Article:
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COVID-19: People with antibodies ‘ARE protected against reinfection’


People who have previously caught the coronavirus and have antibodies are unlikely to get infected again within six months, a NHS study shows. 

Research from Oxford University Hospitals looked at 12,180 healthcare workers in Oxford hospitals from April through to November. 

Antibody tests revealed 1,246 workers had already caught the virus by the time the study started, but none had symptoms. Only three (0.24 per cent) of these people later tested positive, and none of them went on to develop symptoms. 

Researchers say the study indicates ‘prior SARS-CoV-2 infection offers protection from reinfection, in the short term’. 

Antibody tests revealed 1,246 workers had already caught the virus by the time the study started, but none had symptoms. Only three of these people later tested positive, and none had symptoms 

Regular testing also revealed 89 of the 11,052 people who had not been infected before later developed an infection and symptoms. 

A further 76 members of staff who had not previously been infected then tested positive but were asymptomatic. 

So in total, 168 (1.49 per cent) of those with no prior infection went on to either test positive for the disease or exhibit symptoms.

The study, published online today as a pre-print, shows that people who have already been infected are highly unlikely to catch the virus again.

One of the authors of the paper, Professor David Eyre of the University of Oxford’s Nuffield Department of Population Health, said: ‘This ongoing study involving a large cohort of healthcare workers has shown that being infected with COVID-19 does offer protection against re-infection for most people for at least six months.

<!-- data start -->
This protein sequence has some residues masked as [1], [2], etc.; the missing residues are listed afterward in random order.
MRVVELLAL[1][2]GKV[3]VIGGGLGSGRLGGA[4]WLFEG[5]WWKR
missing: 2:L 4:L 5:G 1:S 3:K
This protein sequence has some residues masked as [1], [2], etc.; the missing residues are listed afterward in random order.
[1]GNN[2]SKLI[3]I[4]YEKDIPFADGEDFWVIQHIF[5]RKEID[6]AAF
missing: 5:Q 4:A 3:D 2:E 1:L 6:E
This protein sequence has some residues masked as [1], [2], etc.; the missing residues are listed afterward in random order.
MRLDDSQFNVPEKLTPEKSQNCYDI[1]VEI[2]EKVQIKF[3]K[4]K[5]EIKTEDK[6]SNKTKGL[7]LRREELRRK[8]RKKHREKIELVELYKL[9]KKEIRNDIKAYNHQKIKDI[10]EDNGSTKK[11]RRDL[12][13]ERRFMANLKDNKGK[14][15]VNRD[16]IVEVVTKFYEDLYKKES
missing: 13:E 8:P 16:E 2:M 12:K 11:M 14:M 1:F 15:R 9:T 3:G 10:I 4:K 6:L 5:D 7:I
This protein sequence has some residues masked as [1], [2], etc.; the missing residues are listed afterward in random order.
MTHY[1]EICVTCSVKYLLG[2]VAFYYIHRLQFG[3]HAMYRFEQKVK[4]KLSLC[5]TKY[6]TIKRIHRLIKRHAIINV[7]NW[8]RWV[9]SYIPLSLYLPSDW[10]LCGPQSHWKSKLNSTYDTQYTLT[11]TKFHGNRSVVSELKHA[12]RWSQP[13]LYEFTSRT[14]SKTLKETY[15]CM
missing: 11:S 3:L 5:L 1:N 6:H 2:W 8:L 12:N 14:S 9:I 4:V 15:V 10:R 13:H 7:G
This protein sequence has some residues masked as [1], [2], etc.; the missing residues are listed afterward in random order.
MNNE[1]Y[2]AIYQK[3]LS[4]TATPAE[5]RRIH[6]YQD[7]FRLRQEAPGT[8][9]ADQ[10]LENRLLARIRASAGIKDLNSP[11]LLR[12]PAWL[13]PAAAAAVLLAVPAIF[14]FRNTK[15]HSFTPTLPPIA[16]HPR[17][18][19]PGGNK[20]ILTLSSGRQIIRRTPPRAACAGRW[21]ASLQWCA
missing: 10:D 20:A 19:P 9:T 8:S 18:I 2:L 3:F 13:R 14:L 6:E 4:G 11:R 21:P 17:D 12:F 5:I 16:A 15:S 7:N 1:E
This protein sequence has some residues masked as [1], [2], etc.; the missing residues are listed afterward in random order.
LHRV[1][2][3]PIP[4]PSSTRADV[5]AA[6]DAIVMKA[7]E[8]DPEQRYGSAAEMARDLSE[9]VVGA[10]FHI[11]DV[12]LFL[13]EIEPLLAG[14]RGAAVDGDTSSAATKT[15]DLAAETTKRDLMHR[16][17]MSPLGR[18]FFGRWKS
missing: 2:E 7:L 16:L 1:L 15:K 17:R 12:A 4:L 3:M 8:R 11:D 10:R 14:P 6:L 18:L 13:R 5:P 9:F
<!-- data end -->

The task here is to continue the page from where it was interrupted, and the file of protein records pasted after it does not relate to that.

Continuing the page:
A study had previously found that antibody levels drop rapidly following infection and reach half their original number after just 85 days (pictured). However, the latest study is encouraging that the base level of antibodies is sufficient to prevent reinfection


Antibodies are substances produced by the immune system which store memories of how to fight off a specific virus. 

They come in different forms and may attack viruses and destroy them themselves, or may force the body to produce other kinds of immune cells and white blood cells to do the dirty work for them. 

They can only be created if the body is exposed to the virus by getting infected for real, or through a vaccine or other type of specialist immune therapy.

Once antibodies have been created once – the body essentially moulds them around a virus when it encounters one in the blood – the body usually retains a memory of how to make them and which ones go with which virus. 

Generally speaking, antibodies produce immunity to a virus because they are redeployed if it enters the body for a second time, defeating the bug faster than it can take hold and cause an illness. 

Scientists are still unsure on the truth on immunity because Covid-19 has only been around since January – meaning its long-term effects are still unclear.

So far cases of people getting infected more than once have not been numerous nor convincing.

With some illnesses such as chickenpox, the body can remember exactly how to destroy it and becomes able to fend it off before symptoms start if it gets back into the body. But it is so far unclear how long Covid-19 patients are protected for. 

Evidence is beginning to suggest that antibodies disappear in as little as eight weeks after infection with the coronavirus, scientifically called SARS-Cov-2.